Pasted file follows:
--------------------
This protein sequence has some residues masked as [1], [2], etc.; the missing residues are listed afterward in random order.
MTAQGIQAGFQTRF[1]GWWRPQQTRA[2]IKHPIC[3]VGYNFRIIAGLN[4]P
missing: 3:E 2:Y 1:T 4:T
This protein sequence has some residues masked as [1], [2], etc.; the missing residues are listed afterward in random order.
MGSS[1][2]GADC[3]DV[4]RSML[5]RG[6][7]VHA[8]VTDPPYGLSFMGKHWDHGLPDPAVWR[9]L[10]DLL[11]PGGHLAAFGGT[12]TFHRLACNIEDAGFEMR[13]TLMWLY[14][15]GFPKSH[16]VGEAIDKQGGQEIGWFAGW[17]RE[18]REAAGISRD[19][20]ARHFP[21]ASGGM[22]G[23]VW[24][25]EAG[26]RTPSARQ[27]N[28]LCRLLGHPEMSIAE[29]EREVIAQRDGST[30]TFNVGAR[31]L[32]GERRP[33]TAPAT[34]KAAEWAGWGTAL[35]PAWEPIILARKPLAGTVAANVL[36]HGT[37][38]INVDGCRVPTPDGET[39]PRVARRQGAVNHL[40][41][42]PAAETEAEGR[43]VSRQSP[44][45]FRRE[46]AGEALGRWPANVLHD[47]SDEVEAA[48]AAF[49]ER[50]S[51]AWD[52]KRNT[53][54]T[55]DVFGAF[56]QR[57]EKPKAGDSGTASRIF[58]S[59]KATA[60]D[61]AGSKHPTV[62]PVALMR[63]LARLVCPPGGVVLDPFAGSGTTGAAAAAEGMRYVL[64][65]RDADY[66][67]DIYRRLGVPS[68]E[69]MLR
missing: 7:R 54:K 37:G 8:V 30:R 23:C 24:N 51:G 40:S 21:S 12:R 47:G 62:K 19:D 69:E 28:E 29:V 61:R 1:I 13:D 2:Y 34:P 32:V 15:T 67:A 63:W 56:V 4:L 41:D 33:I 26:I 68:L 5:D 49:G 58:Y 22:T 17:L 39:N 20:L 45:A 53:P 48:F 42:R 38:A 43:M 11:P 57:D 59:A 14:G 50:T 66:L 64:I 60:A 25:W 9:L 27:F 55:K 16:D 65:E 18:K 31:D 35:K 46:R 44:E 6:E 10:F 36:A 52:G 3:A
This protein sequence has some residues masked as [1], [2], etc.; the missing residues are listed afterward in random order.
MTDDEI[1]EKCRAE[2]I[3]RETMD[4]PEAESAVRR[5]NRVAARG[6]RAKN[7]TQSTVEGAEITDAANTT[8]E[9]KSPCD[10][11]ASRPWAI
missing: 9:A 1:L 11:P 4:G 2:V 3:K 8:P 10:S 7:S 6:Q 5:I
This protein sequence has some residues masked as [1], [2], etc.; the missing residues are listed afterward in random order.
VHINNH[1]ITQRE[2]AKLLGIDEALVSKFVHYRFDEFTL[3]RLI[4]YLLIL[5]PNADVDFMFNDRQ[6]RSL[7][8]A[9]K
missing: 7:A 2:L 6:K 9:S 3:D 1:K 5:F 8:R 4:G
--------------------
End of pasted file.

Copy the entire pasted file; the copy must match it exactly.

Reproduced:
This protein sequence has some residues masked as [1], [2], etc.; the missing residues are listed afterward in random order.
MTAQGIQAGFQTRF[1]GWWRPQQTRA[2]IKHPIC[3]VGYNFRIIAGLN[4]P
missing: 3:E 2:Y 1:T 4:T
This protein sequence has some residues masked as [1], [2], etc.; the missing residues are listed afterward in random order.
MGSS[1][2]GADC[3]DV[4]RSML[5]RG[6][7]VHA[8]VTDPPYGLSFMGKHWDHGLPDPAVWR[9]L[10]DLL[11]PGGHLAAFGGT[12]TFHRLACNIEDAGFEMR[13]TLMWLY[14][15]GFPKSH[16]VGEAIDKQGGQEIGWFAGW[17]RE[18]REAAGISRD[19][20]ARHFP[21]ASGGM[22]G[23]VW[24][25]EAG[26]RTPSARQ[27]N[28]LCRLLGHPEMSIAE[29]EREVIAQRDGST[30]TFNVGAR[31]L[32]GERRP[33]TAPAT[34]KAAEWAGWGTAL[35]PAWEPIILARKPLAGTVAANVL[36]HGT[37][38]INVDGCRVPTPDGET[39]PRVARRQGAVNHL[40][41][42]PAAETEAEGR[43]VSRQSP[44][45]FRRE[46]AGEALGRWPANVLHD[47]SDEVEAA[48]AAF[49]ER[50]S[51]AWD[52]KRNT[53][54]T[55]DVFGAF[56]QR[57]EKPKAGDSGTASRIF[58]S[59]KATA[60]D[61]AGSKHPTV[62]PVALMR[63]LARLVCPPGGVVLDPFAGSGTTGAAAAAEGMRYVL[64][65]RDADY[66][67]DIYRRLGVPS[68]E[69]MLR
missing: 7:R 54:K 37:G 8:V 30:R 23:C 24:N 51:G 40:S 21:S 12:R 47:G 62:K 19:D 69:E 28:E 29:V 61:R 1:I 13:D 2:Y 34:P 32:V 15:T 67:A 63:W 56:V 4:L 41:D 33:I 26:I 68:L 5:D 49:G 58:Y 22:T 17:L 39:N 20:L 45:A 53:P 48:F 42:R 38:A 43:M 11:P 57:D 59:A 14:G 50:T 66:L 64:I 60:A 25:W 9:L 27:F 55:K 16:D 65:E 18:K 31:D 35:K 46:R 44:E 6:E 10:F 36:A 52:G 3:A
This protein sequence has some residues masked as [1], [2], etc.; the missing residues are listed afterward in random order.
MTDDEI[1]EKCRAE[2]I[3]RETMD[4]PEAESAVRR[5]NRVAARG[6]RAKN[7]TQSTVEGAEITDAANTT[8]E[9]KSPCD[10][11]ASRPWAI
missing: 9:A 1:L 11:P 4:G 2:V 3:K 8:P 10:S 7:S 6:Q 5:I
This protein sequence has some residues masked as [1], [2], etc.; the missing residues are listed afterward in random order.
VHINNH[1]ITQRE[2]AKLLGIDEALVSKFVHYRFDEFTL[3]RLI[4]YLLIL[5]PNADVDFMFNDRQ[6]RSL[7][8]A[9]K
missing: 7:A 2:L 6:K 9:S 3:D 1:K 5:F 8:R 4:G